Winner. Loser. No matter the context, each of those words packs a powerful punch.
Anyone who has ever watched the Olympics can attest to the universal nature of human competition. When we hear the word “compete,” athletes probably come to mind first, but it’s equally true that politicians compete with each other for elected offices and businesses compete for customers.
In its larger context, is failure always bad or does it sometimes drive innovation? Does the need to compete help us discover hidden passion?
The Spirit of Competition exhibit, coming to the Kokomo-Howard County Public Library’s main branch beginning Monday, will invite you to think about and interact with these concepts.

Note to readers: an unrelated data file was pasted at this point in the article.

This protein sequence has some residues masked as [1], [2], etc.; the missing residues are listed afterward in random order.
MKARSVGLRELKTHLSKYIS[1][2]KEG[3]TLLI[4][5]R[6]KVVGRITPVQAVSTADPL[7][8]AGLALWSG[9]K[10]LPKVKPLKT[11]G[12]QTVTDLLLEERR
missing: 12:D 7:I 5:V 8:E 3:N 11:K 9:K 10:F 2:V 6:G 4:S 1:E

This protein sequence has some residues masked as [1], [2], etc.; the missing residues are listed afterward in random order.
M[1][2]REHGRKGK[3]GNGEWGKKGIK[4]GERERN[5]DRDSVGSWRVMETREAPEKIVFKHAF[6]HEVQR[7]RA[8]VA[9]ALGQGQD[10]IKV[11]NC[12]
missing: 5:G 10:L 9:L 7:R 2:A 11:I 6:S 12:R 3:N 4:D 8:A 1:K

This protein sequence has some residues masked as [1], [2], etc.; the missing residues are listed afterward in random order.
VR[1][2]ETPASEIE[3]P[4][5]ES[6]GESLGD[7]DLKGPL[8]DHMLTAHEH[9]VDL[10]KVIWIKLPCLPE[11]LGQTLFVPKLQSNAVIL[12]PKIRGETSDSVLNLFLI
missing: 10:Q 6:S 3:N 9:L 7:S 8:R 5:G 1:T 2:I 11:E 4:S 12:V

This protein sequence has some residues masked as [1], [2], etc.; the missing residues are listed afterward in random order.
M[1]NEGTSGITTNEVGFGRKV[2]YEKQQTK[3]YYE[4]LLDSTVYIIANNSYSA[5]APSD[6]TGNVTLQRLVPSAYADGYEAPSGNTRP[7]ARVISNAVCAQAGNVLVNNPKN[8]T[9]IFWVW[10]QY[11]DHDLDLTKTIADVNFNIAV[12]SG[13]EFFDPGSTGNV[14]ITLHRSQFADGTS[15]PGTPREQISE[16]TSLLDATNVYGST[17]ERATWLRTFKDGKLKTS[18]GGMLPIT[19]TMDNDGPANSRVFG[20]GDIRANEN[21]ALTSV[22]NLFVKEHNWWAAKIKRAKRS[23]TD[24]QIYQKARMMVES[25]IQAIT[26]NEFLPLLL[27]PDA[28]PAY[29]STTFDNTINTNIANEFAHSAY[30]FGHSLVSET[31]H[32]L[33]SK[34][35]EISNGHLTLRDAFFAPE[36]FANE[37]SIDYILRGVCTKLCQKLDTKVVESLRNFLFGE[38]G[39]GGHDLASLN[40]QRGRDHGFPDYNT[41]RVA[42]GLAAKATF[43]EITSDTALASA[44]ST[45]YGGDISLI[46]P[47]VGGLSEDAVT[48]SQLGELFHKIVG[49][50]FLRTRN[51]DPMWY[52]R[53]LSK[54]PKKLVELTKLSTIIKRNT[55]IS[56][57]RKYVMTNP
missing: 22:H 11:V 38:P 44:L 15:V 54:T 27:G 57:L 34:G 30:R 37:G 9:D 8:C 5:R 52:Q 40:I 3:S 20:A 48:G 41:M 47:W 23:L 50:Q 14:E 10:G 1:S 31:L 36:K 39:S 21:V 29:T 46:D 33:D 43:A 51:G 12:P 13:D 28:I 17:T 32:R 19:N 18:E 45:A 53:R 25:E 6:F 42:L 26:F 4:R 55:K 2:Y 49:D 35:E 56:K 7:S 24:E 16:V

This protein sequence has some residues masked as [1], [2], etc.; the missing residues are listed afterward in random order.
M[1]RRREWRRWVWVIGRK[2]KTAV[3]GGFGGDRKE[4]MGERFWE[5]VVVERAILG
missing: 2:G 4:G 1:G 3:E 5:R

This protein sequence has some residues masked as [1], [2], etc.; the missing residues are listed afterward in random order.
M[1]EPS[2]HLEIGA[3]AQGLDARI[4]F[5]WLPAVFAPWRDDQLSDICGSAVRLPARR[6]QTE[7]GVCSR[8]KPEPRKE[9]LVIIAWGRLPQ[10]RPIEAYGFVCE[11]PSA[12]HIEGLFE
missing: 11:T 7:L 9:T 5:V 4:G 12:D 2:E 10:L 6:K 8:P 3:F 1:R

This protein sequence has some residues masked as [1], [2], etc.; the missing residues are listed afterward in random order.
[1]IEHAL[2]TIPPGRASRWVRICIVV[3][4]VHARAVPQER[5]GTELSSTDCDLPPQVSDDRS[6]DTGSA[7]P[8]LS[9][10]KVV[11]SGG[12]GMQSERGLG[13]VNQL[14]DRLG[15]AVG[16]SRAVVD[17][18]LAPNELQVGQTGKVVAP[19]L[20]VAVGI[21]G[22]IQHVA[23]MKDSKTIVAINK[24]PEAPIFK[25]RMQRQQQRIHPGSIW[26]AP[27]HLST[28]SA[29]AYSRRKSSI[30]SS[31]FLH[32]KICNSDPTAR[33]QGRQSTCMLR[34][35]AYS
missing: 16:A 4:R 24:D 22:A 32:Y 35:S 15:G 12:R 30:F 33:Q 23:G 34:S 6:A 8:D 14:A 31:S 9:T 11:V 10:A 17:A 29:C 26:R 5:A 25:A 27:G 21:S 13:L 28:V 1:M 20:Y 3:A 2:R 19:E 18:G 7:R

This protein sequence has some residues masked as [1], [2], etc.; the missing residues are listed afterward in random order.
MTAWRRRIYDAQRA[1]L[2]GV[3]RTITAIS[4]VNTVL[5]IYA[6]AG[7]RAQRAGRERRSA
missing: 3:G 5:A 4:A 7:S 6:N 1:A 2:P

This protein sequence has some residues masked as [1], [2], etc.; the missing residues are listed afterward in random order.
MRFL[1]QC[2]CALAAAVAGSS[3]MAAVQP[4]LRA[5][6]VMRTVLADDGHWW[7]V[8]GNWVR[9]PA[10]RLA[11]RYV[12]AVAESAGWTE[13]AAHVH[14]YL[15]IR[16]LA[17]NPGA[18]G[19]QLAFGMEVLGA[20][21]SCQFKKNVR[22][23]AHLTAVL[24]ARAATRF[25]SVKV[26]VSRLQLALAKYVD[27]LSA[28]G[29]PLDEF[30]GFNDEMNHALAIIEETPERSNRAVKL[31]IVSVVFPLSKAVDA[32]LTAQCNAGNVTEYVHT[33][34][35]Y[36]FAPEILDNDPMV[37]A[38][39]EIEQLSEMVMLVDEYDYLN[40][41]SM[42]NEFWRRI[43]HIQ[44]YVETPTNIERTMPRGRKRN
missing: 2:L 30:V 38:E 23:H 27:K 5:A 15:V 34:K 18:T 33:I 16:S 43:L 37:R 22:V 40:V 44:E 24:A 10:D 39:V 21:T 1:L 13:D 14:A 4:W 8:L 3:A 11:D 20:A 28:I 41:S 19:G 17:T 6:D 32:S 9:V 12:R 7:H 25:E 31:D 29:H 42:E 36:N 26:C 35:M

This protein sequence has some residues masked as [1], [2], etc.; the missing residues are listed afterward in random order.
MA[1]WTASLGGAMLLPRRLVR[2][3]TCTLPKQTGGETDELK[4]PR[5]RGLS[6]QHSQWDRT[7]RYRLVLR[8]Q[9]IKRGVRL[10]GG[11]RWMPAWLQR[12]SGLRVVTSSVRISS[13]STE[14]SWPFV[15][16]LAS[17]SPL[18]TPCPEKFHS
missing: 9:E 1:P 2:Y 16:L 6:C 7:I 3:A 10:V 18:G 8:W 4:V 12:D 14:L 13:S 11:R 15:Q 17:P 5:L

Created by Indiana Humanities, the exhibit features thought-provoking glimpses into the lives of Hoosiers who competed in various settings and range from famous to obscure. Visitors will have the chance to view short films or even climb on a bike or stage a debate. Competition is all around us, and we experience it in a variety of venues throughout our lives, yet I expect that most of us have given it very little thought. This exhibit will help us to examine one of those “invisible” concepts that we take for granted.
That chance to think more deeply, to interact over ideas, to have one’s interest piqued, is precisely where this exhibit intersects with what the public library is all about. If you ever took a course in psychology, there’s a good chance you ran into Maslow’s Hierarchy of Needs. The basic concept is that for people to reach their full potential, there is a pyramid-shaped set of needs through which they progress as needs are met.
First we need food, clothing and shelter, but to become truly fulfilled we need opportunities for higher-level activities, including problem-solving and creativity.